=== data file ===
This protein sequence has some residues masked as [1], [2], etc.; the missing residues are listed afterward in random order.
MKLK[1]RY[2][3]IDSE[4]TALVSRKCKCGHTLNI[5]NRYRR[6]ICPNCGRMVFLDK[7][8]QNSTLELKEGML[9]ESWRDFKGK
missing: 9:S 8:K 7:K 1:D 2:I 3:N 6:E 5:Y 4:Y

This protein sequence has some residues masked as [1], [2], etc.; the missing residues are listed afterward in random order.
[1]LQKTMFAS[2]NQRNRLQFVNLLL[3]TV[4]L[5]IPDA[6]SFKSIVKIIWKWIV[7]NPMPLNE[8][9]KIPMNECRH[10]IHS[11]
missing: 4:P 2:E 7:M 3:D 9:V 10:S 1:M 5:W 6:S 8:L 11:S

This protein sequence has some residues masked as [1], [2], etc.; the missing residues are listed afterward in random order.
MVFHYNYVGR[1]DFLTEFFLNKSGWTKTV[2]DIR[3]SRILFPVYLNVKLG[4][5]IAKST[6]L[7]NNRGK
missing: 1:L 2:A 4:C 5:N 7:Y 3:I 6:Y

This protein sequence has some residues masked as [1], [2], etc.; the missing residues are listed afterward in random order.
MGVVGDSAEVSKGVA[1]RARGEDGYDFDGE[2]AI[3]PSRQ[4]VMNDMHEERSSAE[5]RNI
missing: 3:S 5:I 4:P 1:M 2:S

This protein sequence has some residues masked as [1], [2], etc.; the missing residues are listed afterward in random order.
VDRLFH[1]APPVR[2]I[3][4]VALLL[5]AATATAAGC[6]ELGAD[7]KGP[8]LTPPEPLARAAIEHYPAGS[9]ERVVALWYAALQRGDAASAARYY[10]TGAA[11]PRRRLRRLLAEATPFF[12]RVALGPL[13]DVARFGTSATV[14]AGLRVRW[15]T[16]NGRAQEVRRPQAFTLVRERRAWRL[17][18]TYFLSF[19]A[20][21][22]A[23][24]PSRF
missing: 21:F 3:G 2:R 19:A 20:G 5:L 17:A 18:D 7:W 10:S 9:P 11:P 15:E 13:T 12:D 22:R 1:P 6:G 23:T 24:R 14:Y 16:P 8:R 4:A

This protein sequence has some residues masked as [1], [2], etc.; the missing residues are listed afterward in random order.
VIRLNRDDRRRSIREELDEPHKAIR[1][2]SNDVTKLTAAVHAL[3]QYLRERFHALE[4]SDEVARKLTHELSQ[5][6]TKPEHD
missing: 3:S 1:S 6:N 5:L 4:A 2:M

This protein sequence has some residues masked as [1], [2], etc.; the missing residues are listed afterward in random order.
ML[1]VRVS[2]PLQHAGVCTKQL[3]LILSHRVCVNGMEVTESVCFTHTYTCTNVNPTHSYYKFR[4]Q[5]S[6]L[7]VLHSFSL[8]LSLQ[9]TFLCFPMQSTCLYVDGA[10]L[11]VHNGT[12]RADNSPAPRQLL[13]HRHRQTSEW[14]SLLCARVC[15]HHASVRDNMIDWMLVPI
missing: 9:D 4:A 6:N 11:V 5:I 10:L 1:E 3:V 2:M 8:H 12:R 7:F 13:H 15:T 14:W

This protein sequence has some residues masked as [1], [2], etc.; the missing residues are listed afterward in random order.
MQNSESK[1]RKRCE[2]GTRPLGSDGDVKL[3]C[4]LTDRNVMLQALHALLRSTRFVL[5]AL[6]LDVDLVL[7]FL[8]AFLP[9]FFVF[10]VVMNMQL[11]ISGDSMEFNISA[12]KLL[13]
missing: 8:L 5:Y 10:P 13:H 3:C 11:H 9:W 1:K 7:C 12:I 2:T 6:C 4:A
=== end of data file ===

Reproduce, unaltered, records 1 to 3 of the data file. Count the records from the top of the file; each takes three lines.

This protein sequence has some residues masked as [1], [2], etc.; the missing residues are listed afterward in random order.
MKLK[1]RY[2][3]IDSE[4]TALVSRKCKCGHTLNI[5]NRYRR[6]ICPNCGRMVFLDK[7][8]QNSTLELKEGML[9]ESWRDFKGK
missing: 9:S 8:K 7:K 1:D 2:I 3:N 6:E 5:Y 4:Y

This protein sequence has some residues masked as [1], [2], etc.; the missing residues are listed afterward in random order.
[1]LQKTMFAS[2]NQRNRLQFVNLLL[3]TV[4]L[5]IPDA[6]SFKSIVKIIWKWIV[7]NPMPLNE[8][9]KIPMNECRH[10]IHS[11]
missing: 4:P 2:E 7:M 3:D 9:V 10:S 1:M 5:W 6:S 8:L 11:S

This protein sequence has some residues masked as [1], [2], etc.; the missing residues are listed afterward in random order.
MVFHYNYVGR[1]DFLTEFFLNKSGWTKTV[2]DIR[3]SRILFPVYLNVKLG[4][5]IAKST[6]L[7]NNRGK
missing: 1:L 2:A 4:C 5:N 7:Y 3:I 6:Y